“Life insurance through work is typically either a flat $50,000 death benefit or one to two times base salary,” Sestok says. “This is not sufficient if you are a young homeowner or have children.” Purchasing additional group life insurance through your employer often costs more than buying a private term policy, so do the comparison.

If your employer offers it, group disability insurance typically covers 50% to 60% of your salary, which is a good start. Many group disability plans also offer the option to purchase additional coverage up to 66 2/3% of salary, and it’s a good idea to do so.

Talk to your advisor also about your home and auto insurance. “Do-it-yourselfers frequently go for the lowest premium they can find without understanding the lesser coverages,” Sestok warns.

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Holistic Tech: The future of advising is holistic tech

By Steven Morelli
Published: November 2018

“Most people don’t really know what their risk tolerance is until risk actually hits,” Sestok said, adding that good risk analysis software can yield surprises for advisors and clients. “You’ll find people who think they’re aggressive investors may not be able to tolerate more than a moderate style of investing, so you can right-size the portfolio.”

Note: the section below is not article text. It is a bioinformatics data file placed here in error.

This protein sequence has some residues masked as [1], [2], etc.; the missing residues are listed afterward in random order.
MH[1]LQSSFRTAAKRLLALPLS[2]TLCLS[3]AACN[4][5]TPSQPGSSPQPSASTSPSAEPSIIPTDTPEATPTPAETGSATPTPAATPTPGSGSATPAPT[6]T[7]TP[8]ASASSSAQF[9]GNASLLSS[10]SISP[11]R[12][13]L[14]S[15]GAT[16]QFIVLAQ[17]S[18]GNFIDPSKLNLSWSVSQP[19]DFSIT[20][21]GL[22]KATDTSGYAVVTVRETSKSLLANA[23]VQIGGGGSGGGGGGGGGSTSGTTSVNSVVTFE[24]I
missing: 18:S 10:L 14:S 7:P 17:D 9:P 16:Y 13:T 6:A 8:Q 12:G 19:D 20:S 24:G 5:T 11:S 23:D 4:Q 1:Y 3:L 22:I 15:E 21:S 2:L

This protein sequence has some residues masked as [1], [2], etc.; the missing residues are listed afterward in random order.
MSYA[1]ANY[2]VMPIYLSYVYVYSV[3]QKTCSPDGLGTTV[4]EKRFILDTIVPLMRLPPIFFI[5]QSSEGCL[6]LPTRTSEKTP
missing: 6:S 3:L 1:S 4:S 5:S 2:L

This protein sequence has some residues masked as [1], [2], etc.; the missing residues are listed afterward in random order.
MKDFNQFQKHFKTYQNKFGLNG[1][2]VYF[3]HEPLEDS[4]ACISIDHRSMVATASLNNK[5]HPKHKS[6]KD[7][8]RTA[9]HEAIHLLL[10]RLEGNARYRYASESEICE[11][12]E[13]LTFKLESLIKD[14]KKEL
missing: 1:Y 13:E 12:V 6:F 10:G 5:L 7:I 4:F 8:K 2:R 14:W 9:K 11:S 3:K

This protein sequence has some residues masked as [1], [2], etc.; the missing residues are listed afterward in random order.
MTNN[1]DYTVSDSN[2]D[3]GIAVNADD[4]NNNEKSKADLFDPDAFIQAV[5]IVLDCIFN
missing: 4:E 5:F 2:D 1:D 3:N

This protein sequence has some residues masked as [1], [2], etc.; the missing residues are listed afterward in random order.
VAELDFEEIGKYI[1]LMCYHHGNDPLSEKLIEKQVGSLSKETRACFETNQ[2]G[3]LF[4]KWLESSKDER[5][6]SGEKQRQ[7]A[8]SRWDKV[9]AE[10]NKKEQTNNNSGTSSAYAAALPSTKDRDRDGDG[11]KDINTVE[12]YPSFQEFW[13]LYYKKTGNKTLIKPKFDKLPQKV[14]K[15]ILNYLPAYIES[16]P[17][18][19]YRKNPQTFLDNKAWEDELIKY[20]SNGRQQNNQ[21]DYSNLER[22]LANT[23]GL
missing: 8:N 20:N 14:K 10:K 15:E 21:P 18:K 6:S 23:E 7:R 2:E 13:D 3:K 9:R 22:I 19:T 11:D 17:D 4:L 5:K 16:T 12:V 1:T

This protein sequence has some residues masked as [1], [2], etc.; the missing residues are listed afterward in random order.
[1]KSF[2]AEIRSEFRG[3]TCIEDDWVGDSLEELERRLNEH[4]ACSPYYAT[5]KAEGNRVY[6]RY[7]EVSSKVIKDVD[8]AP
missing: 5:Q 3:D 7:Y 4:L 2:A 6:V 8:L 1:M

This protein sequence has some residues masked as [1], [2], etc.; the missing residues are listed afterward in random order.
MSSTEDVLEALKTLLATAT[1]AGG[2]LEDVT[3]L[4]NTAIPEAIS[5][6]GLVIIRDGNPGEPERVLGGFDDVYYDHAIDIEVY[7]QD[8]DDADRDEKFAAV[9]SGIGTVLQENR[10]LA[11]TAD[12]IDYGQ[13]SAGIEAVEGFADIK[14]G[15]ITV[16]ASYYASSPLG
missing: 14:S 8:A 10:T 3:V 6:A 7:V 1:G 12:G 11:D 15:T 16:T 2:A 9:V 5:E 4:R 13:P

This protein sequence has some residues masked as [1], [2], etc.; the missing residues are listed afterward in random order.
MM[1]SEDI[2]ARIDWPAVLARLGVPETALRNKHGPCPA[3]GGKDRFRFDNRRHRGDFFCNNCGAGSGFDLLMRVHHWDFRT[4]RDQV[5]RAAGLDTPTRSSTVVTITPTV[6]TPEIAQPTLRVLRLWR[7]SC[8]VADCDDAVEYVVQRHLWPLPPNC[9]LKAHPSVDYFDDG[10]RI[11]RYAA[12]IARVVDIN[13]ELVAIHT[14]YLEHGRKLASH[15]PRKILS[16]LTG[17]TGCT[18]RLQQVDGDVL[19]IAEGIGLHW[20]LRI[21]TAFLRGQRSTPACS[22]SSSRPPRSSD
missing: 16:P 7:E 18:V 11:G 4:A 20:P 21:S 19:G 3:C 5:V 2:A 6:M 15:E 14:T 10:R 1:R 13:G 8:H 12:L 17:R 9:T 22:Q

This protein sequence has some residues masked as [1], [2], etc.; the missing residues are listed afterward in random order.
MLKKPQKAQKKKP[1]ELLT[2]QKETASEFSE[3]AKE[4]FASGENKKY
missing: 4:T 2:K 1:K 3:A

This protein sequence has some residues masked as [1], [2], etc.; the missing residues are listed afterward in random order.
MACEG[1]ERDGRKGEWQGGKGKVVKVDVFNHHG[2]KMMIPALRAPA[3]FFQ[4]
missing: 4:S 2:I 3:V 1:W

But he has also found that clients have become dangerously complacent: “It’s amazing how short-memoried people are. Basically, they’re moving up in a straight line.”

When Sestok reminds clients of the crash and they remember their portfolio had lost 35 percent of its value, he then asks them, “Well, should we take that in mind?”

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There is an error with regard to the title mentioned in this article. Byrke Sestok is a Financial Planner with Rightirement Wealth Partners and not an LPL Financial Advisor. Byrke is a registered representative with and offers securities through LPL Financial. Member FINRA/SIPC. Investment advice and Financial Planning offered through Rightirement Wealth Partners, a registered investment advisor and separate entity from LPL Financial.

Why Waiting to Refinance Could Cost You Big

By Casey Hines
Published: November 26, 2018

If your credit score has jumped since you took out your mortgage, you may want to see if you can qualify for a better interest rate. “I think that if you were in the 600s and you get your credit score up above 750, it’s probably worth taking a look at if the math is there,” Sestok said. Even if you’re not in a position to take out a shorter-term mortgage, a lower interest rate could boost your monthly cash flow through lower payments.

Sestok noted that you don’t need to complete a formal application to find out whether you’re likely to qualify for a better rate. A mortgage specialist will be able to evaluate your prospects before you commit to a refinancing application, so you won’t waste time if there hasn’t been enough improvement to impact your borrowing abilities.